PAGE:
Rural fireys rush to complete training, mitigation in time
VOLUNTEER firefighters are returning to regular training ahead of the next fire season, as COVID-19 restrictions ease.
But the lost time has made preparation for the fire season more difficult, and firefighters are warning residents they need to play a role.
The Rural Fire Service would normally be using the mitigation season during autumn and winter to prepare for the fire season ahead with mitigation burns and training of both minimum skills and advanced leaderships skills.
But with COVID-19 restrictions limiting crowds, the usually 20 strong training sessions couldn’t go ahead.
West Moreton area director acting inspector Paul Storrs said the services found ways to continue some training, but the pandemic did impact courses.
“We had to do a lot more one-on-one and a lot of cases we had to cancel or postpone courses … so it might be very difficult to undertake training,” Insp Storrs said.
The service was still able to continue require maintenance during the lockdown.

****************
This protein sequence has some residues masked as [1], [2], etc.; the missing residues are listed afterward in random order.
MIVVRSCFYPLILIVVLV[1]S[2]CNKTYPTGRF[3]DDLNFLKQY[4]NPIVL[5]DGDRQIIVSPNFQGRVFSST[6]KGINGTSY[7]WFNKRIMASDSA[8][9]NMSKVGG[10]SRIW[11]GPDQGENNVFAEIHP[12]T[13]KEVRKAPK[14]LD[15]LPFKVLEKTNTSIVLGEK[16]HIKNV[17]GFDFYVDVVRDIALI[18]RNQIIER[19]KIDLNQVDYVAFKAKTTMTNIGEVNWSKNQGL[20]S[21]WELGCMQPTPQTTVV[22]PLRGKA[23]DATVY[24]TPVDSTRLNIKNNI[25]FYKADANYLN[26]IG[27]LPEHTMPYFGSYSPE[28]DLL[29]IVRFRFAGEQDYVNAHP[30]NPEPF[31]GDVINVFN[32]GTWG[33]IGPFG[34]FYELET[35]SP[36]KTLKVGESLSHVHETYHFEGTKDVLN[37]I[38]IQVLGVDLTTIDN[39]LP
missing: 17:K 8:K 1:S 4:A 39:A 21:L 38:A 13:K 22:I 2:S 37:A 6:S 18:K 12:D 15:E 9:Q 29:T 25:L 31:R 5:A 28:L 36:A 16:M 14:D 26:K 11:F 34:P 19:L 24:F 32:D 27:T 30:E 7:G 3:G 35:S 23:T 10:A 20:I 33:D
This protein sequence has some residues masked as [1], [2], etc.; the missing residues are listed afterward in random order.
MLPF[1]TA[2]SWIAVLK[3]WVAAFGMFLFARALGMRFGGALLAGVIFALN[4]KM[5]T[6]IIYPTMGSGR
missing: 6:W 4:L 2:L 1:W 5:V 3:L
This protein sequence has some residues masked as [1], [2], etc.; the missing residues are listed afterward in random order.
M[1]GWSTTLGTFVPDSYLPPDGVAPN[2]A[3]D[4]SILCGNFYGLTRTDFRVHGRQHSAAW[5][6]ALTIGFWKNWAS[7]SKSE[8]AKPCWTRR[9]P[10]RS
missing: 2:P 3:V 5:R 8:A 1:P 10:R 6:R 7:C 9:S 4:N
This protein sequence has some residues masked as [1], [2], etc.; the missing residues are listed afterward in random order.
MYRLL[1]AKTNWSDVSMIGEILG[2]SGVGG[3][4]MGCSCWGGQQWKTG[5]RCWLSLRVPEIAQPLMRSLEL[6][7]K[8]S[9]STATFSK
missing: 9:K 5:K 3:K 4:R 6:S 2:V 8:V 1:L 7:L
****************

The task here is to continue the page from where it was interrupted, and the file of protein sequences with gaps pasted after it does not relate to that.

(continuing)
Assessments were also conducted one-on-one to keep skills levels up.
Insp Storrs said now restrictions had eased, brigades were getting back to training and preparing for another bushfire season.
“(They’re) now re-engaging in some well-needed training, ready to go,” he said.
Many volunteers also used the down time during the lockdown to complete online-based theory courses.
The area director said with the priority now being completing hazard reduction burns while the weather allowed it, training was being combined with mitigation activities.
Following the horrific bushfires last season, Insp Storrs said the West Moreton region had seen an increase in volunteer numbers, as well as volunteers who had drifted off from the service returning to the fold.
The experience of lockdown has also helped the fire service development the capacity to provide more training for crews online, better preparing them for future fire seasons.
But the lock down has impacted the preparation for this year’s season.
“The best way to say this is we’ll be as prepared as we certainly can be,” he said.
Insp Storrs said, now more than ever, residents needed to prepare themselves for the next season, warning grass fires could begin to run in just a month’s time.